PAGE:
After deadly crash, Amtrak agrees to add train cameras

Amtrak announced on Tuesday that it plans to install inward-facing video cameras to monitor the engineers operating some of its busiest trains.

The decision follows a train derailment in Philadelphia on May 12 that killed eight people. Investigators have yet to conclude why, moments before the crash, the train accelerated to 106 miles per hour along a sharp curve.

The train, #188, was only equipped with an outward facing camera.

“Inward-facing video cameras will help improve safety and serve as a valuable investigative tool,” Amtrak President and CEO Joe Boardman said in a statement. “We have tested these cameras and will begin installation as an additional measure to enhance safety.”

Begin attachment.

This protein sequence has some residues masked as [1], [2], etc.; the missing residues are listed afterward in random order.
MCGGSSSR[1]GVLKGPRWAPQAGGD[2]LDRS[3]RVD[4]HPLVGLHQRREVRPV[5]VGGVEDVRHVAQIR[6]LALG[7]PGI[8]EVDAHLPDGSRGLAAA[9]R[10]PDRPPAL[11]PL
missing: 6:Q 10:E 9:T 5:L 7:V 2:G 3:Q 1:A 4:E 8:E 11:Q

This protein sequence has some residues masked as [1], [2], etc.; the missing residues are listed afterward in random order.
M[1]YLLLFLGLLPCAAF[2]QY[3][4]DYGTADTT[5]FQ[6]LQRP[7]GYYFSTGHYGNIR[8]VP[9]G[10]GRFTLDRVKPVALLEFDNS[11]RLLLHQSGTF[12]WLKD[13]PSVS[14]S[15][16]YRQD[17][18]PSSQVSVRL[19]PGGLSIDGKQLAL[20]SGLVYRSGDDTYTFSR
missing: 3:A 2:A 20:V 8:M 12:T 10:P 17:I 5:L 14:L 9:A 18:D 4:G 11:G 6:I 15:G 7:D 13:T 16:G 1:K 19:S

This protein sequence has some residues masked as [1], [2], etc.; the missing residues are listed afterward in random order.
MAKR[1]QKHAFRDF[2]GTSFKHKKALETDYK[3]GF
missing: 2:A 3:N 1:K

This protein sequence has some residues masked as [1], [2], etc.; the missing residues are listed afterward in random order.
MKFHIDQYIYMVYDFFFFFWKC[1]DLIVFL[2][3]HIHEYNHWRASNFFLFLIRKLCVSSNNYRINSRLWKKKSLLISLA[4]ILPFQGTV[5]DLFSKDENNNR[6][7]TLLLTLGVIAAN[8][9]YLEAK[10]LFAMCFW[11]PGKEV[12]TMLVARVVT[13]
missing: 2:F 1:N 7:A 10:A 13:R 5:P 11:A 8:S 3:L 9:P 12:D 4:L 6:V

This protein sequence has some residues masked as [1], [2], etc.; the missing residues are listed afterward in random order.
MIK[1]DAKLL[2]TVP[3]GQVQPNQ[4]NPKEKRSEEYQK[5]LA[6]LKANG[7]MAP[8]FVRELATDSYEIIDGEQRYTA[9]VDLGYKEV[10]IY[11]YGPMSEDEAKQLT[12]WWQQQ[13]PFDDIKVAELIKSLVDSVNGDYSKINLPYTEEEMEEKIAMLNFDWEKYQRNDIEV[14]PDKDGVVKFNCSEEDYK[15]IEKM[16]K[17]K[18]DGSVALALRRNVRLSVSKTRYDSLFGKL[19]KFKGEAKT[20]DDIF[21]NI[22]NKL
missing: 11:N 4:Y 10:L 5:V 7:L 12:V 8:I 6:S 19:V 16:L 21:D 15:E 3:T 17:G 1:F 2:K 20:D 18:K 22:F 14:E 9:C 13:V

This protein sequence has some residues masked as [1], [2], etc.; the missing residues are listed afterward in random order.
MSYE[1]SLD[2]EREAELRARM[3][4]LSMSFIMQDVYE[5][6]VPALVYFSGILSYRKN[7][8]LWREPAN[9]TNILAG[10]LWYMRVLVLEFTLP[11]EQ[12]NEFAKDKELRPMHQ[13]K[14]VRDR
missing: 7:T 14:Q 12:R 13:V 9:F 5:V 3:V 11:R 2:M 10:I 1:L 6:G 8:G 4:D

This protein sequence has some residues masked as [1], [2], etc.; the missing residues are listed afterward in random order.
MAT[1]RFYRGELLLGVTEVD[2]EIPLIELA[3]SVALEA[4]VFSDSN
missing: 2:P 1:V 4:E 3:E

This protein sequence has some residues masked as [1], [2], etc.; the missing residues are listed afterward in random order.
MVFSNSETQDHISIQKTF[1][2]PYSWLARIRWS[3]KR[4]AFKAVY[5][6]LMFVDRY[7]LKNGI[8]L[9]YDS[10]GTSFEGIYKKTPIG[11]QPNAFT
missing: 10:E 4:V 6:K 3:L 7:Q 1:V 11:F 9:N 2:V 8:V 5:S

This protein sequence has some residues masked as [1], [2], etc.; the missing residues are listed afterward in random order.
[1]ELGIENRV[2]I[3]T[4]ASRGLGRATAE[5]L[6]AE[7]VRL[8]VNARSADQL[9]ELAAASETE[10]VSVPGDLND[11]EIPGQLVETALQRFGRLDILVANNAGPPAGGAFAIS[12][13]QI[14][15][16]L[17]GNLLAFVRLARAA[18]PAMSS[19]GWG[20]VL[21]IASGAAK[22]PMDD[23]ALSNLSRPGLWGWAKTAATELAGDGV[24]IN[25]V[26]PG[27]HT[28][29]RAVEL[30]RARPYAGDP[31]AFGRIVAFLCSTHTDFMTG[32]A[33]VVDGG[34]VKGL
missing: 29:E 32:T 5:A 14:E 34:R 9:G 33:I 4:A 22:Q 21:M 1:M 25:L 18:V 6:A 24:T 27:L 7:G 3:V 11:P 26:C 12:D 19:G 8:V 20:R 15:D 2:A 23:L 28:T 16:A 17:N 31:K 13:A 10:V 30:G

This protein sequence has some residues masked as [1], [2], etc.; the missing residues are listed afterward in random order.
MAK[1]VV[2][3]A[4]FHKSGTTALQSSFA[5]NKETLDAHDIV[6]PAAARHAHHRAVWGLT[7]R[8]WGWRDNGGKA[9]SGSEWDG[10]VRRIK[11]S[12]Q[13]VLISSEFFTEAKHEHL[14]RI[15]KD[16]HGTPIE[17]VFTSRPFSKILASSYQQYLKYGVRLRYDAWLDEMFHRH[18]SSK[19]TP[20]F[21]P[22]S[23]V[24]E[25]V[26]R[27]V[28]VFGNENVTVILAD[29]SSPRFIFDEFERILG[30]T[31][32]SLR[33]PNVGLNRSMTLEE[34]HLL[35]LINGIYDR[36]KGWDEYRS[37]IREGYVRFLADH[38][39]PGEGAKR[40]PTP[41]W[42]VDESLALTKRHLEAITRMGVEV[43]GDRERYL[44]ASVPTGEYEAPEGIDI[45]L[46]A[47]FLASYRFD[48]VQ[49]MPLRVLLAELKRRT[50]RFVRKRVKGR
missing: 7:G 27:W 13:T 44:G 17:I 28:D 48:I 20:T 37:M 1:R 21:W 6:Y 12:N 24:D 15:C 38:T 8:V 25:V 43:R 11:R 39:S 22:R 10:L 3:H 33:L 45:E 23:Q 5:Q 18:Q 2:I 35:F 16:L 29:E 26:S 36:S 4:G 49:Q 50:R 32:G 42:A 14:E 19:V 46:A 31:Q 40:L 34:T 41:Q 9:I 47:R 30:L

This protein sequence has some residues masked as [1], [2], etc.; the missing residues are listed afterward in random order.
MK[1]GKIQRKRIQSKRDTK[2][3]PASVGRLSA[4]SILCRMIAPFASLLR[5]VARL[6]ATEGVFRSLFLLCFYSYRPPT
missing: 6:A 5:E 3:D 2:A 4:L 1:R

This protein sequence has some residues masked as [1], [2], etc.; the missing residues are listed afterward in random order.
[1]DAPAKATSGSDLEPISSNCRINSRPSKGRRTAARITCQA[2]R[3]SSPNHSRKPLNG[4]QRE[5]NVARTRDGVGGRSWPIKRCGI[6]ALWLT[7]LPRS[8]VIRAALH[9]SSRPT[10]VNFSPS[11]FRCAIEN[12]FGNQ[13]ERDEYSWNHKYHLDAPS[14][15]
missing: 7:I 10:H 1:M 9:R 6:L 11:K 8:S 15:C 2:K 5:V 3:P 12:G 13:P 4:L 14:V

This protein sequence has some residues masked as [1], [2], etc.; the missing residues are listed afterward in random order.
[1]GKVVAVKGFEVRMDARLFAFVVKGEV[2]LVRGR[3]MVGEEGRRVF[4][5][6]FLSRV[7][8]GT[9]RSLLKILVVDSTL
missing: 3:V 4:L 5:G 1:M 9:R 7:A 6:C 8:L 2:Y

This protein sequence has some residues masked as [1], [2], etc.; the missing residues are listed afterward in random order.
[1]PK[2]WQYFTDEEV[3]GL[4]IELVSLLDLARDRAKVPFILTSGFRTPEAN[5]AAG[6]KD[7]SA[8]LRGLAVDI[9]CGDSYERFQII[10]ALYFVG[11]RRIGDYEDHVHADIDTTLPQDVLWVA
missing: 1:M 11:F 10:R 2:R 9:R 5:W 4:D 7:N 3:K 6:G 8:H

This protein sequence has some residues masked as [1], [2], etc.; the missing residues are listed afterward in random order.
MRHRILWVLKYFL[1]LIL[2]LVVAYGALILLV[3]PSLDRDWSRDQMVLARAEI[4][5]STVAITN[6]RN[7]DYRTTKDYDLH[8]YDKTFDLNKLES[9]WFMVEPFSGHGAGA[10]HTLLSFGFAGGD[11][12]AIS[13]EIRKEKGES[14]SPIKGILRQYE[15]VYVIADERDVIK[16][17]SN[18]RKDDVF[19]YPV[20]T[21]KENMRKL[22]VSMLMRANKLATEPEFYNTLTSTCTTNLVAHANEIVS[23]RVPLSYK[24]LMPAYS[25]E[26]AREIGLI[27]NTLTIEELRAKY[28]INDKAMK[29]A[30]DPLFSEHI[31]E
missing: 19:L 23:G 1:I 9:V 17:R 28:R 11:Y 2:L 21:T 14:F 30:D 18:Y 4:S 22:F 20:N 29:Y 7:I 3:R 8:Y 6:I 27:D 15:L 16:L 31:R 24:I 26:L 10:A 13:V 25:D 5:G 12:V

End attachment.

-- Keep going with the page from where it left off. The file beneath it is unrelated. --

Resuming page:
The implementation will only cover 70 percent of Amtrak’s trains along the busy Northeast Corridor, which services major cities like New York, Boston, Philadelphia, and Washington.

Amtrak received an emergency order from the Federal Railroad Administration (FRA) to take immediate steps to improve passenger safety. In addition to cockpit cameras, trains will be required to decelerate to 50 mph as they approach the curve where the Philadelphia accident occurred.

The FRA also ordered Amtrak to provide a list of safety protocols for other curves along northeast routes between Washington and Boston.

H/T Ars Technica | Photo by Loco Steve/Flickr (CC BY 2.0)

Dell Cameron

Dell Cameron

Dell Cameron was a reporter at the Daily Dot who covered security and politics. In 2015, he revealed the existence of an American hacker on the U.S. government's terrorist watchlist. He is a co-author of the Sabu Files, an award-nominated investigation into the FBI's use of cyber-informants. He became a staff writer at Gizmodo in 2017.